Here and There on the Turf: Around-the Stove Speculations Turf Problems Carried over to 1923 some of the Prospective Candidates, Daily Racing Form, 1922-12-06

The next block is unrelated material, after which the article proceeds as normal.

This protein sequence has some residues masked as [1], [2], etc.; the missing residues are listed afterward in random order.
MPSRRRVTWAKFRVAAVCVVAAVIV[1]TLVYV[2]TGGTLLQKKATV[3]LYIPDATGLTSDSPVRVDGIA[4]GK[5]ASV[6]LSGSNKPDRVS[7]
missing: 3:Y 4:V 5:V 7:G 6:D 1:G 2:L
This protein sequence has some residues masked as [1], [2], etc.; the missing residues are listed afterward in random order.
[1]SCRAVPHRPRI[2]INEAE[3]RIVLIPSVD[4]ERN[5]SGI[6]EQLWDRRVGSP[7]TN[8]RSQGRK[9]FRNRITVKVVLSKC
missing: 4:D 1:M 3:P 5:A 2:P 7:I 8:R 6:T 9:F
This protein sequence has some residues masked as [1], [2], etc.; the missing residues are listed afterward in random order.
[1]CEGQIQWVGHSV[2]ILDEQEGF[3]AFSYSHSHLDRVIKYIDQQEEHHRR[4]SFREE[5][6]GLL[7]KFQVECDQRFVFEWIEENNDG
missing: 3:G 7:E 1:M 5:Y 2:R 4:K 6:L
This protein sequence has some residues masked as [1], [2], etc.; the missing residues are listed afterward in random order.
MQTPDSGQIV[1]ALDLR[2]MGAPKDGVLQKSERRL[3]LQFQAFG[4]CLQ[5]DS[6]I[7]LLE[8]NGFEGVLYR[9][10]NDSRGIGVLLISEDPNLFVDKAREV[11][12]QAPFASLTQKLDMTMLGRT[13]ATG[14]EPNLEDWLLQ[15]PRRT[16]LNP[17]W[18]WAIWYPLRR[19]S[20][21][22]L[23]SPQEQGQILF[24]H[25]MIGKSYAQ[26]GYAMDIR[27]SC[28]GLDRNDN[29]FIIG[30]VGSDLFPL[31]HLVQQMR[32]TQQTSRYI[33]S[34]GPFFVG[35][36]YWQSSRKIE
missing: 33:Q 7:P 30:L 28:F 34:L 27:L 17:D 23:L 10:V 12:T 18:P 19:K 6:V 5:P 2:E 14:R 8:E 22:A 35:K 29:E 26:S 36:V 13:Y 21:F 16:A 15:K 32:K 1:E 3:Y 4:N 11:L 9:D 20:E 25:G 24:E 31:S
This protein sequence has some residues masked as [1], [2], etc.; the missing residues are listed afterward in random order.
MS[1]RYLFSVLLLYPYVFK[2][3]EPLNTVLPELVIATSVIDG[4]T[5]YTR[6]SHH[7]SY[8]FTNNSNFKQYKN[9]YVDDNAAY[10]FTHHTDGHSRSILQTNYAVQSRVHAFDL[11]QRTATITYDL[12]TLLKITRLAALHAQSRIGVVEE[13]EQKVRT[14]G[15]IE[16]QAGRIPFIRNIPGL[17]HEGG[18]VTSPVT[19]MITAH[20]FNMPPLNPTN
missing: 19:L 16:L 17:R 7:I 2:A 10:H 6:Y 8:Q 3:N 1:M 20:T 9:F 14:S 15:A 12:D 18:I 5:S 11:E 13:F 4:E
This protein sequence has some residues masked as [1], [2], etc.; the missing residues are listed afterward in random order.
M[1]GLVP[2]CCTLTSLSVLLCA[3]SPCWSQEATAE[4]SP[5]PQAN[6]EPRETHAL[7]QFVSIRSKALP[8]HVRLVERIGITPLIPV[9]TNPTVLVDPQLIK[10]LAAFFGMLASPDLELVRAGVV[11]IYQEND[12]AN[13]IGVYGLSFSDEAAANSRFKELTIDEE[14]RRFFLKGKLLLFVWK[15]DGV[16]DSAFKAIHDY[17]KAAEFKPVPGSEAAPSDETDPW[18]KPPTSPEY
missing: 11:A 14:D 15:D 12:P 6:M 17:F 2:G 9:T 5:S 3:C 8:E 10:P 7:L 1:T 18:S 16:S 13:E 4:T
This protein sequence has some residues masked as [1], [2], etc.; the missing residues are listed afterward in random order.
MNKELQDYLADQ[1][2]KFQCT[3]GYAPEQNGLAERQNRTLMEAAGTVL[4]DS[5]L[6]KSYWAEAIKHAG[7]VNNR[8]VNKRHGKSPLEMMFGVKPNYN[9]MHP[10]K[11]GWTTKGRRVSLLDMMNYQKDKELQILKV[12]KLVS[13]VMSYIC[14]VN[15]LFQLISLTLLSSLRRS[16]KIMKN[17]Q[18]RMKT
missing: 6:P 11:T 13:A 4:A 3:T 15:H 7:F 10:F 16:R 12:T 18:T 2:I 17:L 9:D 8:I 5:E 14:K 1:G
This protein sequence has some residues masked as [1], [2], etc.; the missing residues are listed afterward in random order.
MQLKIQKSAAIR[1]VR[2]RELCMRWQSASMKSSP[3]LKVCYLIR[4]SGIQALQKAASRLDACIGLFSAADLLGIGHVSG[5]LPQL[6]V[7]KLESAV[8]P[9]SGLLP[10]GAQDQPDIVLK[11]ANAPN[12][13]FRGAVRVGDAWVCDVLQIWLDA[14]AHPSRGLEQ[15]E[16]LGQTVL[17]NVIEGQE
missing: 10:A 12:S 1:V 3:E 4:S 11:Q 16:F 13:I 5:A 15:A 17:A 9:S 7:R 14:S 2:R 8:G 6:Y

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Here and There on the Turf Around-the-Stove Specula- tions. Turf Problems Carried Over to 1923. Some of the Prospective Candidates. This is the season of the year when all of the races are run over again. Through the Ehort winter days and the long winter nights, where horsemen foregather every one of the big stakes is dissected. Excuses are offered for this or that defeat and the glory of some of the victors is discounted. Performances are carefully weighed and given their con- ceded degree of credit. With the perspective of time many a sage conclusion is reached and, in any event, the running over again of the races of the year affords opportunity for pro- found arguments on the classing of horses that starred through the racing season. But what , is of most interest comes in the predictions for 1923. Just how the two-year-olds will come back as three-year-olds is of much more importance than what they have already accomplished, although it naturally gives the line on such prognostications. Usually there are several that appear to stand out as superior three-year-old prospects, then frequently the three-year-old champion comes from another and altogether unexpected ! source. Frequently the best two-year-old will j fail utterly as a three-year-old, while some one that failed utterly to race successfully with the best two-year-olds sweeps all before him as a three-year-old. Last year at this time there was the unbeaten Morvich to tie to as the leading three-year-old prospect and in almost every other year there was a champion, or at most two or three, at the top around which the discus-! sion of three-year-old possibilities centered. But it has been different in 1922. There was no j champion and so many were of good class that the promising three-year-old prospects take in a considerable number. When there is no one stands out over its fellow it is considered rather a bad two-year-old year. Or, to put it differently, when the best of these raced, beat each other repeatedly and all fail to successfully give away weight, they are all put down as ordinary,, although it is as possible that there are many of good or high class, but so closely matched as to preclude a selection of one as best of them all. Either classifications may have been true of the two-year-olds of 1922 and it will take another year of racing to determine whether it was a bad or good crop. In the meantime the fact that not one of them stood out far enough to be crowned best of the year leaves the three-year-old racing to come in 1923 particularly interesting. The tests are so much more severe for the three-year-olds that there will be an evitable weeding out of many aspirants that on two-year-old racing might be considered among the best prospects. It is just possible that there will be another year with no three-year-old champion, as in fact was the case among the horses of that age in 1922, but the fight for the crown will be i c a t i i I i i i i 1 i i , 1 j ; : : , j i narrowed down considerably before all of the stake races for three-year-olds are decided. Some idea of what three-year-old racing next year holds out in prospect is furnished when it is shown that perhaps more than fifty two- year-olds by their racing this year must be considered as promising candidates to top the three-year-olds of 1923. And there may be even more than this number when the list is gone through carefully. Some may have been forgotten in this list, but among those which have shown enough to warrant the belief that they may lead the three-year-olds are: Enchantment, Messenger, Sallys Alley, Oui Oui. Vigil, General Thatcher, Dunlin, Goshawk, Wilderness, McKee, Tall Timber, Moonraker, Fly by Day, Osprcy, Forest Lore, Best Love, Solisa, Bright Tomorrow, Pow Wow, How Fair, Cyclops, Miss Smith, Bigel, Whirlwind, Boys Believe Me, Martingale, Cherry Pie, My Own, jRialto, Betty Beall, Shamrock, Picketer, Donges, Blossom Time, Little Celt, Noel, Edict, jBo McMillan, Cartoonist, Great Man, Miss Star, Chickvale, Bluemont, Zev, King Charming, Atherstone, In Memoriam, William Tell, Bud jLerner. Probably good ones have been over-; looked in the list, while many horsemen would prune this band down materially, but stranger things have happened in racing than that any j one of those named may stand out alone over his antagonists next year. Each at one time or another this year has shown enough to suggest championship class and no one of them has been far enough above the others to be secure at the top of the heap. Many of these will never be other than useful sprinters. Others will go on as far as horses are asked to race, but all of that will not be determined until they are actually raced. Messenger went amiss just when he was being heralded as the probable best two-year-old of the year. He seemed to have everything a champion should have. It is confidently expected that Louis Feustel will bring him back to the races for his three-year-old engagements. If he is brought back successfully he should be fighting it out for the three-year-old crown as one of the best of 1923. Enchantment lost several races he should have won by reason of his slowness in starting, 1 2 ; 3 4 5 G ; 1 : ! , 5 ! , l , , but he is sure to show to much better advantage over the three-year-old distances. He is practically barred from championship honors because of being a gelding, but at this time he is a wonderfully bright prospect for the Kentucky Derby. Goshawk, the two-year-old that Gifford A. Cochran purchased from Harry Payne Whitney, earned most of his fame early in the racing season and, for a time, enjoyed a brief reign as king. Dunlin flashed to the top and was purchased from John E. Madden by J. S. Cosden. McKee showed promise that induced Charles A. Stoneham to pay Mr. Madden a big price for him. Sallys Alley stood up well among both colts and fillies when she won both the Futurity and the Pimlico Futurity. It would be possible to go on through almost the entire list and show reasons for including them all among possible three-year-old champions. But the number in .the eligible list adds to the interest of these winter discussions and, after all, discussions do not crown champions.- The best may not winter well and the least of them may come from winter quarters better than ever before.